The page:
The final rule also established a rule that coverage under a multiemployer plan will be considered affordable if an employee’s required contribution toward self-only coverage under the plan does not exceed 9.5 percent of the wages reported to the multiemployer plan. Wages may be determined based on actual wages, or on an hourly wage rate under the applicable CBA.
The plan must provide minimum value. Generally, a plan provides minimum value if the plan’s share of the total allowed costs of benefits provided under the plan is 60 percent of those costs. Most multiemployer plan coverage meets or exceeds the 60 percent test. Trustees are familiar with this standard because the Summary of Benefits and Coverage (SBC) for the 2014 plan year includes information on minimum value.6
Large employers that contribute to multiemployer plans for some employees often have other employees who are not covered under the multiemployer plan. These employees must be considered when the employer is planning its strategy to avoid the penalty.
Large employers should be reviewing how they provide coverage to all employees. The multiemployer rule protects the employer with respect to its employees for whom it has signed a CBA or participation agreement, but it does not change the employer’s responsibilities to provide coverage to other employees or pay the penalty. In addition, the employer is responsible for reporting to the Internal Revenue Service (IRS), in 2016, which of its employees were full-time employees, based on their hours of service for the employer. Any penalty that is owed would be paid by the contributing employer, not by the plan, based on the employer’s total workforce (bargained or not).
Multiemployer plan trustees should communicate three key pieces of information to contributing employers:
Armed with this information, contributing employers can rest assured that they will be treated as offering coverage and will not be assessed a penalty with respect to a specific full-time employee for whom they are required to make contributions to the plan. This information will allow them to complete the reporting forms that must be filed with the IRS in 2016 reflecting offers of coverage in 2015.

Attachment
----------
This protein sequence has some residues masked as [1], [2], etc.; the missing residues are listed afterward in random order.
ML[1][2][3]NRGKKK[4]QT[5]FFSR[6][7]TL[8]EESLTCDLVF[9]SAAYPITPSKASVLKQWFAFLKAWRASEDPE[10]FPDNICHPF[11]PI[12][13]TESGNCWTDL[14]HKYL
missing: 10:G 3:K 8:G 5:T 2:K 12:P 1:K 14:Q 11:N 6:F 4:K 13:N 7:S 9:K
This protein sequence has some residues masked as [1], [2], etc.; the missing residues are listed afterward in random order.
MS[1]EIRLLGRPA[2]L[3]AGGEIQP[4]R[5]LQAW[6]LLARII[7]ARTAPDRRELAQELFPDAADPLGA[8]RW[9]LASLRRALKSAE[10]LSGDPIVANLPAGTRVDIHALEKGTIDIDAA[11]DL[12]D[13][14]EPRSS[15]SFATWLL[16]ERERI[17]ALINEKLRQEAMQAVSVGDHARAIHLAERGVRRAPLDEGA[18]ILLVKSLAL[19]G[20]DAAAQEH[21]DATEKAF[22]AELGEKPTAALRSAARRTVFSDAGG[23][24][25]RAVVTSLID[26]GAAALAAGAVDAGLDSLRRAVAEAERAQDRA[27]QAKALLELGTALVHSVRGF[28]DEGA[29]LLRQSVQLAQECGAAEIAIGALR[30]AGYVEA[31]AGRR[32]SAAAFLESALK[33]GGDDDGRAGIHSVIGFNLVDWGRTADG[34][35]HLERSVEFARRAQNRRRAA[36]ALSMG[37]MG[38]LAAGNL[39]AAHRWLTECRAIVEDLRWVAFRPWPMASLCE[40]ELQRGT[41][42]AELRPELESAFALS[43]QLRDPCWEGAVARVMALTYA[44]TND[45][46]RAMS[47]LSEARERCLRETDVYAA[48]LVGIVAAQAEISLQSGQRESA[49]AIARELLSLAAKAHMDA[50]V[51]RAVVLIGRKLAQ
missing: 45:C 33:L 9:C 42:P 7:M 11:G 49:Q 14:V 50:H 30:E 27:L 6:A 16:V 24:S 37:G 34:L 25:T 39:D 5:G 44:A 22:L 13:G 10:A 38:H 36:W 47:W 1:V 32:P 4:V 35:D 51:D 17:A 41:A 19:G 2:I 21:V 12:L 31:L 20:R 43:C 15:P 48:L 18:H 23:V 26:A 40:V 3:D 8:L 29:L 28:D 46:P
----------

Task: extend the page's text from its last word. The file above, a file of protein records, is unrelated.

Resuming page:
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As with all issues involving the interpretation or application of laws and regulations, trustees of multiemployer plans should rely on their fund counsel for authoritative advice on the interpretation and application of the Affordable Care Act and related guidance, including the new guidance summarized in this Capital Checkup. Segal Consulting can be retained to work with trustees on comments and on determining whether plan coverage is affordable and minimum value, as well as on expanding coverage to all classes of dependents required to be covered.
1 The Affordable Care Act is the shorthand name for the Patient Protection and Affordable Care Act (PPACA), Public Law No. 111-48, as modified by the subsequently enacted Health Care and Education Reconciliation Act (HCERA), Public Law No. 111-152. (Return to the Capital Checkup.)
2 Under certain conditions, smaller large employers — those with at least 50 full-time employees (including full-time equivalents) but fewer than 100 — will not be subject to the penalty until 2016. (Return to the Capital Checkup.)
4 Some multiemployer plans do not currently provide coverage for dependent children. These plans will need to consider adding this coverage. The plan may charge for dependent coverage, and the charge would not affect whether the plan is considered “affordable.” (Return to the Capital Checkup.)
5 A slightly high monthly charge would be allowed in Hawaii and Alaska because the FPL for a single person is higher in those states. (Return to the Capital Checkup.)
6 For more information about the SBC, see Segal’s August 2, 2013 Capital Checkup, “Affordable Care Act’s Summary of Benefits and Coverage Must be Completed for 2014 Plan Year.” (Return to the Capital Checkup.)